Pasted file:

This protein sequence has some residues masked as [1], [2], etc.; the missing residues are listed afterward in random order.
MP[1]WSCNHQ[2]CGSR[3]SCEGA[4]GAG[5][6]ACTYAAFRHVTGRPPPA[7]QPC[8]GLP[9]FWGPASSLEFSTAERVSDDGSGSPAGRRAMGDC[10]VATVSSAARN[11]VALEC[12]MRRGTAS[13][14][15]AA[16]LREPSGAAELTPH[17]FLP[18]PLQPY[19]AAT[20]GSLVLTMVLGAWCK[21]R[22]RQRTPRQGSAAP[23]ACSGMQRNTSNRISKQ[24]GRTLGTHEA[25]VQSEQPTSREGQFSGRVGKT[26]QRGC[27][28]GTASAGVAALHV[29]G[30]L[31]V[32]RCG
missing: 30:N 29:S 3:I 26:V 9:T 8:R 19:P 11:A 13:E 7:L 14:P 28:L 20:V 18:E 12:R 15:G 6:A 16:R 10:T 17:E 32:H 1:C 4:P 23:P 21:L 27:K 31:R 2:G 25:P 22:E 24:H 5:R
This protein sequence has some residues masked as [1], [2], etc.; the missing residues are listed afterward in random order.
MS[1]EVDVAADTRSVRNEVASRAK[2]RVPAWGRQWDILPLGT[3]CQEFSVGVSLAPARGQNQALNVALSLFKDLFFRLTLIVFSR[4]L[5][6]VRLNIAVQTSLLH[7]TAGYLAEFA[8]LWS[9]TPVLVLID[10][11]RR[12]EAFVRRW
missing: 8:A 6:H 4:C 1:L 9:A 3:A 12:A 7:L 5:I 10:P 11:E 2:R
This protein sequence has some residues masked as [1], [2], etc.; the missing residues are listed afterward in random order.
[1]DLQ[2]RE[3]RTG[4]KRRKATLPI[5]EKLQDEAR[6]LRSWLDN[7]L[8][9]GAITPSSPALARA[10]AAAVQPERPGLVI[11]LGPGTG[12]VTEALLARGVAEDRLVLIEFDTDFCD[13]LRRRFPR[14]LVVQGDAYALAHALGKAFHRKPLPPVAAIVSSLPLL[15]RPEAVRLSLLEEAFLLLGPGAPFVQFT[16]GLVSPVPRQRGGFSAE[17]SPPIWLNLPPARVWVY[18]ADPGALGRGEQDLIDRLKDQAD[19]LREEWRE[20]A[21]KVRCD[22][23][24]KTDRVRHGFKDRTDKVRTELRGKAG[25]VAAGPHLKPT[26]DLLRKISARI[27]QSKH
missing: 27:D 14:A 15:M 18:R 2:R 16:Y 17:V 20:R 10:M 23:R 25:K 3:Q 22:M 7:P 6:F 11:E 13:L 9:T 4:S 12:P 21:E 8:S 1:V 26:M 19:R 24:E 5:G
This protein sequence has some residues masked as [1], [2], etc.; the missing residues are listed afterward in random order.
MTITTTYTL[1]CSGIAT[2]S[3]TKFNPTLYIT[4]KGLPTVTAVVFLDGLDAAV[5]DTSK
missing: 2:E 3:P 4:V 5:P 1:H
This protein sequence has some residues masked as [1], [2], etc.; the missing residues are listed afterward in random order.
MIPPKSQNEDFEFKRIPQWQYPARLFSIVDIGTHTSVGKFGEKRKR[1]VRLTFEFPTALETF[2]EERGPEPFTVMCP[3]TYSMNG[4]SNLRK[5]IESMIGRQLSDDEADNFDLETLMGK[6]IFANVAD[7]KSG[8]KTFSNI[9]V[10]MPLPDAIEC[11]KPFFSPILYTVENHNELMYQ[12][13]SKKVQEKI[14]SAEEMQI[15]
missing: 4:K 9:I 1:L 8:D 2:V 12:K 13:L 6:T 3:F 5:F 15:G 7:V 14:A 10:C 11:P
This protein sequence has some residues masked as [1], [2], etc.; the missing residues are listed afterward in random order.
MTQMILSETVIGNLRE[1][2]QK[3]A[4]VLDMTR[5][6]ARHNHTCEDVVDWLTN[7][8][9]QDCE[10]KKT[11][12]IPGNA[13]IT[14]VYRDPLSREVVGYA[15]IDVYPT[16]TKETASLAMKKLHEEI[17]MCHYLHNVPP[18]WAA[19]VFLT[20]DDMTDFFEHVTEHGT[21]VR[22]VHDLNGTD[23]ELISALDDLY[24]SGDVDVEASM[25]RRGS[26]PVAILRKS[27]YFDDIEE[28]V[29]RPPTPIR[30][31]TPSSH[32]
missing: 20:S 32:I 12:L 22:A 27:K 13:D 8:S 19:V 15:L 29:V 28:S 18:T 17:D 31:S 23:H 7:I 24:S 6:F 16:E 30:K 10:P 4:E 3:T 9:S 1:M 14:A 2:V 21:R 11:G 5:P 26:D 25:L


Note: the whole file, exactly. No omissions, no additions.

This protein sequence has some residues masked as [1], [2], etc.; the missing residues are listed afterward in random order.
MP[1]WSCNHQ[2]CGSR[3]SCEGA[4]GAG[5][6]ACTYAAFRHVTGRPPPA[7]QPC[8]GLP[9]FWGPASSLEFSTAERVSDDGSGSPAGRRAMGDC[10]VATVSSAARN[11]VALEC[12]MRRGTAS[13][14][15]AA[16]LREPSGAAELTPH[17]FLP[18]PLQPY[19]AAT[20]GSLVLTMVLGAWCK[21]R[22]RQRTPRQGSAAP[23]ACSGMQRNTSNRISKQ[24]GRTLGTHEA[25]VQSEQPTSREGQFSGRVGKT[26]QRGC[27][28]GTASAGVAALHV[29]G[30]L[31]V[32]RCG
missing: 30:N 29:S 3:I 26:V 9:T 8:R 19:P 11:A 13:E 7:L 14:P 28:L 20:V 18:E 12:R 15:G 6:A 16:R 10:T 17:E 32:H 1:C 4:P 23:P 21:L 27:K 31:R 2:G 25:P 22:E 24:H 5:R
This protein sequence has some residues masked as [1], [2], etc.; the missing residues are listed afterward in random order.
MS[1]EVDVAADTRSVRNEVASRAK[2]RVPAWGRQWDILPLGT[3]CQEFSVGVSLAPARGQNQALNVALSLFKDLFFRLTLIVFSR[4]L[5][6]VRLNIAVQTSLLH[7]TAGYLAEFA[8]LWS[9]TPVLVLID[10][11]RR[12]EAFVRRW
missing: 8:A 6:H 4:C 1:L 9:A 3:A 12:A 7:L 5:I 10:P 11:E 2:R
This protein sequence has some residues masked as [1], [2], etc.; the missing residues are listed afterward in random order.
[1]DLQ[2]RE[3]RTG[4]KRRKATLPI[5]EKLQDEAR[6]LRSWLDN[7]L[8][9]GAITPSSPALARA[10]AAAVQPERPGLVI[11]LGPGTG[12]VTEALLARGVAEDRLVLIEFDTDFCD[13]LRRRFPR[14]LVVQGDAYALAHALGKAFHRKPLPPVAAIVSSLPLL[15]RPEAVRLSLLEEAFLLLGPGAPFVQFT[16]GLVSPVPRQRGGFSAE[17]SPPIWLNLPPARVWVY[18]ADPGALGRGEQDLIDRLKDQAD[19]LREEWRE[20]A[21]KVRCD[22][23][24]KTDRVRHGFKDRTDKVRTELRGKAG[25]VAAGPHLKPT[26]DLLRKISARI[27]QSKH
missing: 27:D 14:A 15:M 18:R 2:R 16:Y 17:V 20:R 10:M 23:R 25:K 3:Q 22:M 7:P 6:F 11:E 13:L 9:T 4:S 12:P 21:E 8:S 1:V 26:M 19:R 24:E 5:G
This protein sequence has some residues masked as [1], [2], etc.; the missing residues are listed afterward in random order.
MTITTTYTL[1]CSGIAT[2]S[3]TKFNPTLYIT[4]KGLPTVTAVVFLDGLDAAV[5]DTSK
missing: 2:E 3:P 4:V 5:P 1:H
This protein sequence has some residues masked as [1], [2], etc.; the missing residues are listed afterward in random order.
MIPPKSQNEDFEFKRIPQWQYPARLFSIVDIGTHTSVGKFGEKRKR[1]VRLTFEFPTALETF[2]EERGPEPFTVMCP[3]TYSMNG[4]SNLRK[5]IESMIGRQLSDDEADNFDLETLMGK[6]IFANVAD[7]KSG[8]KTFSNI[9]V[10]MPLPDAIEC[11]KPFFSPILYTVENHNELMYQ[12][13]SKKVQEKI[14]SAEEMQI[15]
missing: 4:K 9:I 1:L 8:D 2:V 12:K 13:L 6:T 3:F 5:F 15:G 7:V 14:A 10:C 11:P
This protein sequence has some residues masked as [1], [2], etc.; the missing residues are listed afterward in random order.
MTQMILSETVIGNLRE[1][2]QK[3]A[4]VLDMTR[5][6]ARHNHTCEDVVDWLTN[7][8][9]QDCE[10]KKT[11][12]IPGNA[13]IT[14]VYRDPLSREVVGYA[15]IDVYPT[16]TKETASLAMKKLHEEI[17]MCHYLHNVPP[18]WAA[19]VFLT[20]DDMTDFFEHVTEHGT[21]VR[22]VHDLNGTD[23]ELISALDDLY[24]SGDVDVEASM[25]RRGS[26]PVAILRKS[27]YFDDIEE[28]V[29]RPPTPIR[30][31]TPSSH[32]
missing: 20:S 32:I 12:L 22:A 27:K 13:D 8:S 19:V 15:L 29:V 28:S 18:T 17:D 31:S 23:H 7:I 24:S 6:F 16:E 30:K 10:P 4:E 3:T 9:S 1:M 14:A 2:V 21:R 11:G 5:P 26:D 25:L